This is a transcript of SYS Podcast Episode 320 With Actor/Director Eric Etebari.
Ashley: Welcome to Episode #320 of the Selling Your Screenplay podcast. I’m Ashley Scott Meyers, screenwriter and blogger over at www.sellingyourscreenplay.com. Today I’m interviewing director and also actor Eric Etebari who just directed a film called Emerald Run, which stars John Schneider and Michael Paré. We talk through this film as well as how he got his start in the business as an actor, so stay tuned for that interview. If you find this episode valuable, please help me out by giving me a review on iTunes or leaving me a comment on YouTube or retweeting the podcast on Twitter or liking or sharing it on Facebook. These social media shares really do help spread word about the podcast, so they’re very much appreciated.
Any websites or links that I mention in the podcast can be found on my blog in the show notes. I also publish a transcript with every episode in case you’d rather read the show or look at something later on. You can find all the podcast show notes at www.sellingyourscreenplay.com/podcast and then just look for Episode Number #320. If you want my free guide-How To Sell a Screenplay in Five Weeks, you can pick that up by going to www.sellingyourscreenplay.com/guide. It’s completely free, you just put in your email address and I’ll send you a new lesson once per week for five weeks along with a bunch of bonus lessons.
I teach the whole process of how to sell your screenplay in that guide.
I’ll teach you how to write a professional logline and query letter and how to find agents, managers and producers who are looking for material. Really, it’s everything you need to know to sell your screenplay. Just go to www.sellingyourscreenplay.com/guide.
So now let’s get into the main segment. Today I am interviewing director Eric Etebari. Here is the interview.
Ashley: Welcome Eric to the Selling Your Screenplay podcast. I really appreciate you coming on the show with me today.
Eric: Thanks Ashley. I’m happy to talk to you.
Ashley: So to start out, maybe you can tell us a little bit about your background. Where did you grow up and how did you get interested in the entertainment business?
Eric: I’m a born and raised in Hollywood. My mom was in the record business back in the day when it was RCA Records. They had the Nipper, remember the dog with the head that turned into the record player?
Ashley: Oh, sure. Yeah.
Eric: And then so my mom was a photographer. She worked in the record business. She was kind of in entertainment, so I think growing up I was around it a lot. I did take a detour, I ended up really excelling in sports, playing football, baseball, basketball. Then toward the end of my high school I started playing volleyball. I picked it up and got a scholarship to go to San Diego State. So I went there for four years, played volleyball, and then when volleyball was over I kind of returned back to Los Angeles. I had the long road. I started out, I did print work, I did extra work, I did commercials, from commercials I did five and under, then I did guest spot, and then I tested and then eventually I got a show.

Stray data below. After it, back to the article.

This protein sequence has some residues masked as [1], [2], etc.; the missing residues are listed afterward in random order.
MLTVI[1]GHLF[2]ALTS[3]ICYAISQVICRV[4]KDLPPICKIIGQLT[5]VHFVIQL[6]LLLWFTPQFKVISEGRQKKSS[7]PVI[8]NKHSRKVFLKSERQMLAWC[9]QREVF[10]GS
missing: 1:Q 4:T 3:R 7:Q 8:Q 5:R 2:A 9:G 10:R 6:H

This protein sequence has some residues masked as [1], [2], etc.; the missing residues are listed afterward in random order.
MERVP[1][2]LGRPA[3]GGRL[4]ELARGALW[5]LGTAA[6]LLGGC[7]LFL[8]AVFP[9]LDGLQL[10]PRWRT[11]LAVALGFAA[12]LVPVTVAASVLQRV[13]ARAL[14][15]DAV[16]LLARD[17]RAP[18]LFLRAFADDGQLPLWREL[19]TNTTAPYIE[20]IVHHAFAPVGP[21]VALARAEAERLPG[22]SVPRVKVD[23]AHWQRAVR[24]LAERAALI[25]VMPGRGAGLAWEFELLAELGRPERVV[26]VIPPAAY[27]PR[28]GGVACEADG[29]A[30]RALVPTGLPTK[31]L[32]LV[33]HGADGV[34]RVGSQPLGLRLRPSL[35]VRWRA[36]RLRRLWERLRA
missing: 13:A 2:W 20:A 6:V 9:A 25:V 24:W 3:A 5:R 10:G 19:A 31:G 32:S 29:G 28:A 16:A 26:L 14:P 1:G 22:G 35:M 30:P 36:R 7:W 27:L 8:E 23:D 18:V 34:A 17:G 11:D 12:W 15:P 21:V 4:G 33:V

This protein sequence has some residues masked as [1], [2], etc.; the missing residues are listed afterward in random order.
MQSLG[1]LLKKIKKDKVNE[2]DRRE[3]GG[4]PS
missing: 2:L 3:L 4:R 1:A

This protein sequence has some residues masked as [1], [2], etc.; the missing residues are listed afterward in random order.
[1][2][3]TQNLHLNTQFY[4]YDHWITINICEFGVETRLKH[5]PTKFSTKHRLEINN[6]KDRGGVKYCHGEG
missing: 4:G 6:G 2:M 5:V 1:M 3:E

But I mean it feels like I’ve gone through [inaudible 00:02:55] every facet of [inaudible 00:02:57]. From every part you could play as an actor, from a one liner to an extra to a lead on a series regular or being in a $80 million movie, I’ve covered the spectrum. As well as in production, from being a PA to a director, to a producer, to a writer. It’s been a long journey, and when people say it sounds cliché, you have to enjoy the journey, it’s true. As I’ve gotten older and I look back I was like, “Wow, I’ve done a lot of stuff.” And it always seems to kind of lead me in a direction I never would have imagined. So I’ve let go of trying to control the future. I control the amount of hard work I put into it, but as far as like where you end up in the entertainment business, who knows? Who knows?
Ashley: Yeah. And so it sounds like you had kind of a, at least sort of a creative mom who was supportive of your interest in the arts. What do you think attracted you to the entertainment business? Like what was it about it that you thought, “This is what I wanna do for the rest of my life?”
Eric: I think for me… I like to travel. Like I got to go to Paris, I started traveling around a lot. And even as a kid, the amount of money that you were able to make, especially in those days, it just seemed… when you get out of college like where am I gonna make any money? It seemed like a wonderful place to make money and be creative. But I don’t know, I felt like it really didn’t hit me until I went to this acting class right out of college and there was this acting teacher named Sal Dano, and he was one of these guys, he was like 70 years old, he was from New York, but he was like a scholar yet he was like rocky. He was tough as nails. It was a wonderful combination. He was the perfect teacher for me.